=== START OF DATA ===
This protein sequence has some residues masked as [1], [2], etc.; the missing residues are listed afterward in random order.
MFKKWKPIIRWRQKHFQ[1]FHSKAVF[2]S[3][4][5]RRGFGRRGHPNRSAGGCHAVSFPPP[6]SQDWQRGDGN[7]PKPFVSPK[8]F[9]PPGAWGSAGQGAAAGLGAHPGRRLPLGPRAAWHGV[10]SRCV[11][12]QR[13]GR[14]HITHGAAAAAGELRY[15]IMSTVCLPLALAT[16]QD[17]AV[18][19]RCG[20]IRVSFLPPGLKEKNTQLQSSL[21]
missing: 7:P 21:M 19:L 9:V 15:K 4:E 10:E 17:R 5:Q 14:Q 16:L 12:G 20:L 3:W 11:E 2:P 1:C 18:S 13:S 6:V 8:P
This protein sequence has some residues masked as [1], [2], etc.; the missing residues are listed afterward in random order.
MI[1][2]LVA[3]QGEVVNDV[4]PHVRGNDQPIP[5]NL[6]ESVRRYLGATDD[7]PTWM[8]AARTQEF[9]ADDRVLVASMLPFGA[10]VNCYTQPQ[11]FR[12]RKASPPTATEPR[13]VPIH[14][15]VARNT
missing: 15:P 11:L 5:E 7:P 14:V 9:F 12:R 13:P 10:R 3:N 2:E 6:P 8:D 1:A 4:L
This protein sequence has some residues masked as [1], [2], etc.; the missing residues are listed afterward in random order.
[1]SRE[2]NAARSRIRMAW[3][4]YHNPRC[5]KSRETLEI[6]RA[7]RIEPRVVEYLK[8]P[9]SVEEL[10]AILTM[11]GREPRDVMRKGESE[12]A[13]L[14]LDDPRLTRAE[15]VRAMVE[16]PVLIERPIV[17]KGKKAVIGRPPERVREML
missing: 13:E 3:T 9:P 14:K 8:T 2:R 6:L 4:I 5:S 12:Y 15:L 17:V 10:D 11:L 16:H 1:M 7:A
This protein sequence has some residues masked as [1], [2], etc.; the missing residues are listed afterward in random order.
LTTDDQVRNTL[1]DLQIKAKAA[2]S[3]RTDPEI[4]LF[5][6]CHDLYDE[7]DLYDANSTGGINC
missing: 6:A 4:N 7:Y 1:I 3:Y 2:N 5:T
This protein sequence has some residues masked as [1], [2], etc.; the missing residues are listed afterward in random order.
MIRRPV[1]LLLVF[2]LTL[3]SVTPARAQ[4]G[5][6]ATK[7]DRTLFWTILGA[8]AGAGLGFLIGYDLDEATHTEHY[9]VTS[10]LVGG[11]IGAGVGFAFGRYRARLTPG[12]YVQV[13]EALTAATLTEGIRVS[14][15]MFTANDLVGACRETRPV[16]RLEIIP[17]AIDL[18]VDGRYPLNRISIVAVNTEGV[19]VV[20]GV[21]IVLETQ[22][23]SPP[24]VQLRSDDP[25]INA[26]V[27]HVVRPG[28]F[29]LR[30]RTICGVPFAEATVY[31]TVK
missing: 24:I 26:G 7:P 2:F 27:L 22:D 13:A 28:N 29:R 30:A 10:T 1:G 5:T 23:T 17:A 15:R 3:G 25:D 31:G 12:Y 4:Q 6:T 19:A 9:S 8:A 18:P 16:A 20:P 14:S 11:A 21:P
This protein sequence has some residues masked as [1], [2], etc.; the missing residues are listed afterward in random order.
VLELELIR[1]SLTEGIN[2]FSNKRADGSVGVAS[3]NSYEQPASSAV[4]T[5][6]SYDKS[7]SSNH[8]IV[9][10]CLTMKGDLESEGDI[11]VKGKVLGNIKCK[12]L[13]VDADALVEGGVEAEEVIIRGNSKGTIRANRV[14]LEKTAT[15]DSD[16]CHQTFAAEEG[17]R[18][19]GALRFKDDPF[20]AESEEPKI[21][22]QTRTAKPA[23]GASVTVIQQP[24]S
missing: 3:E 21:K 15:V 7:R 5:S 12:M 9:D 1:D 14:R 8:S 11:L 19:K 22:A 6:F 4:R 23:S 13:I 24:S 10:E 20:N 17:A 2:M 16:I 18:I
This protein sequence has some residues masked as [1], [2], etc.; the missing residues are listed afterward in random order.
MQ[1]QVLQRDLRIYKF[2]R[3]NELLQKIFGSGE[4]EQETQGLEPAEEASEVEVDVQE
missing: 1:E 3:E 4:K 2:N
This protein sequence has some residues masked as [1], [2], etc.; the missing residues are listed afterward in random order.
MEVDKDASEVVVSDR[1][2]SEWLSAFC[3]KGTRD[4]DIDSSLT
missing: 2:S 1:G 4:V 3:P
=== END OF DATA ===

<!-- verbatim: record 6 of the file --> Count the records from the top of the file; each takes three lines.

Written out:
This protein sequence has some residues masked as [1], [2], etc.; the missing residues are listed afterward in random order.
VLELELIR[1]SLTEGIN[2]FSNKRADGSVGVAS[3]NSYEQPASSAV[4]T[5][6]SYDKS[7]SSNH[8]IV[9][10]CLTMKGDLESEGDI[11]VKGKVLGNIKCK[12]L[13]VDADALVEGGVEAEEVIIRGNSKGTIRANRV[14]LEKTAT[15]DSD[16]CHQTFAAEEG[17]R[18][19]GALRFKDDPF[20]AESEEPKI[21][22]QTRTAKPA[23]GASVTVIQQP[24]S
missing: 3:E 21:K 15:V 7:R 5:S 12:M 9:D 1:D 14:R 8:S 11:L 19:K 22:A 6:F 4:R 23:S 13:I 24:S 10:E 20:N 17:A 2:M 16:I 18:I